Really quick - grab a snare drummer from your marching band and ask them how much a marching snare drum costs?
Grab a tuba player and ask them how much their instrument retails for?
Ask a color guard member if they know the exact price of their total equipment set?
(Note - for answers to these questions, you'll need to read the entire post!)
One of the things that we've learned via our experience in the marching arts space is that there is a CANYON that seperates their perception of the costs associated with their activity from the TRUE costs.
At FansRaise, we believe that a crowdfunding campaign is a terrific excuse to bring student understanding in line with the true costs of your program. We help educators and directors create lasting student ownership by empowering kids to take the lead in a fundraising campaign instead of sitting back and having parent boosters do ALL the work.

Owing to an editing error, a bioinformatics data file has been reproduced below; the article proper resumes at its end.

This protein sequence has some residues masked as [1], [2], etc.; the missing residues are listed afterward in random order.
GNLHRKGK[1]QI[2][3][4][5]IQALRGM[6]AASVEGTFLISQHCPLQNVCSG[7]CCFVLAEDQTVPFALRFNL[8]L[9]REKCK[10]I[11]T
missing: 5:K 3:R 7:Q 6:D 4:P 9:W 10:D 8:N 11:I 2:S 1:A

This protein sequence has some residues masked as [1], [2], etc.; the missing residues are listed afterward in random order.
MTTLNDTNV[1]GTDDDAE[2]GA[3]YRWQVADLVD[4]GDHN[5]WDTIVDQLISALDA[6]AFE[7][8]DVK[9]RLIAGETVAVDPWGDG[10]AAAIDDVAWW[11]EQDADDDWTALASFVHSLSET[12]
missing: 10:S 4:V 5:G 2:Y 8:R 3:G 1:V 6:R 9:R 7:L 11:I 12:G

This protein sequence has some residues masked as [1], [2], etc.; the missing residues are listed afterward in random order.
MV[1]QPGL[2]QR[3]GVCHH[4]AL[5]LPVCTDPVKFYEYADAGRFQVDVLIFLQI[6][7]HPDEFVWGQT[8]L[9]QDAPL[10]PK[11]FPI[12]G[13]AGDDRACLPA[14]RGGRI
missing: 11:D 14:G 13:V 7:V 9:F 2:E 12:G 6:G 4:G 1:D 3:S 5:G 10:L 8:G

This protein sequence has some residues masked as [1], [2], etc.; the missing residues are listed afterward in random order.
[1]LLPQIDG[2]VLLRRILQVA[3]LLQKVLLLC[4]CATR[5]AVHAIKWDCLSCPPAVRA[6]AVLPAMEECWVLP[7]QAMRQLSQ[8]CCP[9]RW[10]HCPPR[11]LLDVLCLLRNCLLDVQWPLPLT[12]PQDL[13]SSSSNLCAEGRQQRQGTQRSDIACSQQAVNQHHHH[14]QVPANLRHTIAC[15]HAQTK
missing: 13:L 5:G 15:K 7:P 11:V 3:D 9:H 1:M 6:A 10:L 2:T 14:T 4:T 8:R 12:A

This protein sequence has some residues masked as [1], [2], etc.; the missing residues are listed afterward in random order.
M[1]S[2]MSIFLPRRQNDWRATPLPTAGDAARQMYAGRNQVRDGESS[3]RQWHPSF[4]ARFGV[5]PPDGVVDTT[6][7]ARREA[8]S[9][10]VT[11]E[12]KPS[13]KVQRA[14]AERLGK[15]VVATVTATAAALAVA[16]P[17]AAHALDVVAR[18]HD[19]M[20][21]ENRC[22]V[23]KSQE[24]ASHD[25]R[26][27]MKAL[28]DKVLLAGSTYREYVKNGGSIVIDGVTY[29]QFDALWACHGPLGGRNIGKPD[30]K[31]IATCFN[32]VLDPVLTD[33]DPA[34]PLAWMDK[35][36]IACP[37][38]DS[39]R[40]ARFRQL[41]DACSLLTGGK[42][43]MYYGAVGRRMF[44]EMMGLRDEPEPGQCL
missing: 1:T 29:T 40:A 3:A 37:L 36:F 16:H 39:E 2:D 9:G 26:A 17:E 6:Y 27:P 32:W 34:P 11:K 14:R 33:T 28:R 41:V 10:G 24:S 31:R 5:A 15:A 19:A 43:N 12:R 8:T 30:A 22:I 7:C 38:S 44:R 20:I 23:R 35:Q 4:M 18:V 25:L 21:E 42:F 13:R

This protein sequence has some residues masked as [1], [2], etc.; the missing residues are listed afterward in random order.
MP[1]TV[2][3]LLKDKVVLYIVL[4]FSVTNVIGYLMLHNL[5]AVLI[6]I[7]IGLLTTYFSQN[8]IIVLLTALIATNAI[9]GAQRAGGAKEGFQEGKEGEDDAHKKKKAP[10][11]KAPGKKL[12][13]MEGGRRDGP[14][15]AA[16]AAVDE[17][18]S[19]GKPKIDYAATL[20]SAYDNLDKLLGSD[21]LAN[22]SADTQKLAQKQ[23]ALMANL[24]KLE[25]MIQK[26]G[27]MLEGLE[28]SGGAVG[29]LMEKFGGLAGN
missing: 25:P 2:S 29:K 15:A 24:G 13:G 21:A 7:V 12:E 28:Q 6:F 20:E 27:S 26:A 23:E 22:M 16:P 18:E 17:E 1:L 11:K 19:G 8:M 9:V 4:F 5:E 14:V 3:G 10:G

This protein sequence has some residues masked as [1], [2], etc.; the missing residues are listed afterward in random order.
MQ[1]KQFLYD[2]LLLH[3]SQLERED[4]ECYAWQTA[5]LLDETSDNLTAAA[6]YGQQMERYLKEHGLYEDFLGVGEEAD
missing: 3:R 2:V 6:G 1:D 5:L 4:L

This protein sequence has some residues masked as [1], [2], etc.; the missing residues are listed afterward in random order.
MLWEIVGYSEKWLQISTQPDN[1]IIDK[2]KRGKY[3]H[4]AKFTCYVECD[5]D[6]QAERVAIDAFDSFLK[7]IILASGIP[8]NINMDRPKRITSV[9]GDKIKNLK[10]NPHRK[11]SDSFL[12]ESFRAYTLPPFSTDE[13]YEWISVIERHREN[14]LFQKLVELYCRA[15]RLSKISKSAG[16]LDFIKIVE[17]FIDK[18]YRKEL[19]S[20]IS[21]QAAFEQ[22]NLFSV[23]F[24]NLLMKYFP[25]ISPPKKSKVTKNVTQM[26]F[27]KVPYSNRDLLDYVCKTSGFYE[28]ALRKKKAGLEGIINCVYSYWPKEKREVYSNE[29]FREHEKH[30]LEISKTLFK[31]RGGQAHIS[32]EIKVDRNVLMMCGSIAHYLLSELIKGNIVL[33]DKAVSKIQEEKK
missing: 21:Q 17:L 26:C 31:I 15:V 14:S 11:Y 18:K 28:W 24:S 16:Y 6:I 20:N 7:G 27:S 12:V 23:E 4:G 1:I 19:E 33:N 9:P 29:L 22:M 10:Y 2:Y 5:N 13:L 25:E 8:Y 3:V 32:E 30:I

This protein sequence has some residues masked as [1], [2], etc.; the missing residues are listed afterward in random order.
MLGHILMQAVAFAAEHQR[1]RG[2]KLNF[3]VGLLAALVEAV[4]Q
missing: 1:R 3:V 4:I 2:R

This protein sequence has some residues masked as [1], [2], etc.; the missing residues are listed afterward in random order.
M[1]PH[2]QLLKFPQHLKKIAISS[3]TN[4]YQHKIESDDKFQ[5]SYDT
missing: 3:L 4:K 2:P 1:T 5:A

Question - Is it worth the time spent to educate and inform your members to the true costs?
Answer - Absolutely, because until they really understand the value of things, such as how much a band uniform set costs, they will not "own" the responsibility of making sure that it is cared for properly (and not left out on the curb in the parking lot).
Eventually, creating a culture of student ownership will trickle-over into many other areas, including more mindful, respectful, and grounded kids that truly understand how special their performing opportunities are.
Spend some time with this concept, and over time the returns on a relatively small investment of time will begin to be revealed!
Many new marching tubas run in excess of $8,000.
New snare drums average over $600 (and you need to purchase several of them).
The total color guard spend per member can vary widely, but can easily be computed by figuring your total outlay on flags, weapons equipment, poles and accessories, costuming, etc - and then divide by the number of members. Thsi final figure will astonish you in many cases.